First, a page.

Reason Rally or Atheist Assembly?

Today on the National Mall in Washington DC, people will gather together at an event called the Reason Rally. What is the purpose of the gathering? According to the web site it is a “coming out of the closet” for secularists. Here is how the Washington Post is describing it:

Reason Rally will show that all the cool people are atheists now and that the days of consent by silence are over. It’s an appeal to millions of hidden atheists to come out of their closets and join the fun.

One of the speakers, is Richard Dawkins, who poses the question who is against reason?

How have we come to the point where reason needs a rally to defend it? To base your life on reason means to base it on evidence and logic. Evidence is the only way we know to discover what’s true about the real world. Logic is how we deduce the consequences that follow from evidence. Who could be against either?

Sadly, Dawkins concludes that anyone who is not a secularist is against reason, logic, and evidence. He lauds science and reason comparing the building of planes, rockets, Mars rovers, the ability to cure diseases,  and the fact that the Earth spins to other things “we know”. Things like the age of the universe, the age of the earth, and the fact that we all evolved from other species.

This is not something new, Dawkins is known for this famous (or is it infamous) quote:

It is absolutely safe to say that if you meet somebody who claims not to believe in evolution, that person is ignorant, stupid or insane (or wicked, but I’d rather not consider that).

He, by his own count says 4x in the article that the “Reason Rally is not for you” if you have not outgrown the supernatural.

Tom Gilson over at Thinking Christian wrote the following:

The new atheists–participants in the contemporary anti-religion movement led by Richard Dawkins, Sam Harris, the late Christopher Hitchens, among others–are working overtime to tell the world that reason favors atheism, and atheism alone.

In this article and in this blog entry, he demonstrates where Dawkins fails to apply the reason he is rallying for.

Unfortunately, the notion that anyone who is religious must be against reason is ridiculous. Questioning the conclusions of science in areas like evolution is not rejecting reason or hiding from evidence. It is however recognizing that some things are probable and can’t be known with absolute certainty.

One of my favorite bloggers and theologians, C. Michael Patton has written on the idea of our need for certainty in a provocative entry “Why I am not completely sure Christianity is true”:

We don’t want probability! People can poke holes in that. We want absolute certainty. We want to be indubitable!” Indubitability ultimately equates to infallible knowledge—knowledge that can’t be wrong.

The science of aerodynamics can be proven with absolute certainty. I happen to live near an airport and see the evidence flying overhead every day. As we look overhead at these engineering marvels it is easy to think that science can prove anything in a similar manner. If scientists can build that plane then they can prove things like evolution too. However, this is committing the fallacy of faulty generalization.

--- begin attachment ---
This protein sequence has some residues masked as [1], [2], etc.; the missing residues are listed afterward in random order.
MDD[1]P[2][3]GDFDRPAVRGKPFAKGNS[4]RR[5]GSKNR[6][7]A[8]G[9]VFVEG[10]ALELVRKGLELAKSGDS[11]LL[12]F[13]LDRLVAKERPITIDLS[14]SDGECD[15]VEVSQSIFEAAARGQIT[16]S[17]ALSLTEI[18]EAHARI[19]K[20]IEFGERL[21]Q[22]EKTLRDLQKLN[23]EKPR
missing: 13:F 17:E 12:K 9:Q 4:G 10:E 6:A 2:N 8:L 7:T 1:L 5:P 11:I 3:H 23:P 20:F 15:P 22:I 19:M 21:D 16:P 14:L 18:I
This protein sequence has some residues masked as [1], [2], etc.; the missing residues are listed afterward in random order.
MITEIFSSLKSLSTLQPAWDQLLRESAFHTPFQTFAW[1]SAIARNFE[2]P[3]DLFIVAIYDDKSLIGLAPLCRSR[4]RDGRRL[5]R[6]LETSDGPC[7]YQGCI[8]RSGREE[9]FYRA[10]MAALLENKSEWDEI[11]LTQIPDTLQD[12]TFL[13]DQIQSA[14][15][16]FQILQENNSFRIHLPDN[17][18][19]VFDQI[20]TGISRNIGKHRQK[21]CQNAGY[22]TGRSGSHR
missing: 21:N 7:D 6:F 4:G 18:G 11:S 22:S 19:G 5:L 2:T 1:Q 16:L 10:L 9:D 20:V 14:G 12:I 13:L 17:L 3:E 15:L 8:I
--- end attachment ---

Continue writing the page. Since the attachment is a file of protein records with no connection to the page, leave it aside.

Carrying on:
• Science has proven flight is possible by building a plane.
  • Science proposes that all living things evolved.
  • Therefore all living things have evolved because science proves things.

Enns and other theologians have assumed this as a starting point as they grapple with the impacts to theology. But that depends on what we mean by “know” and “prove”. In evaluating Enns claims, I have written about the difference between science that deals with the present, like putting rockets on the moon, and science that deals with the past and events that are a singularity, like the beginning of the universe.

We must all wrestle with the evidences we have available to answer these types of questions regarding what it is true. That even includes our own belief in God as Creator and in Jesus’ death and resurrection. Belief or faith by definition requires trusting something that can’t be proven certain, but does not mean that we are forced to take a “blind leap” that throws reason to the wind.

Christianity is a rational faith based on the historic reality of God interacting with His creation by sending His Son into the world to conquer death and save sinners during the first century. Can we know this with absolute certainty? No.  But having examined the evidence I have come to the logical conclusion that it is probable that Christianity is true.

And, if the Reason Rally is a coming out party for atheists to assert how cool they are then,Dawkins is right it is not for me. But then this event is not really a rally for reason, it is just an assembly of atheists.

2 thoughts on “Reason Rally or Atheist Assembly?

    • Not sure why you think I feel threatened. Would maybe say frustrated by those who suggest that anyone who is not an atheist must lack reason or be against it.

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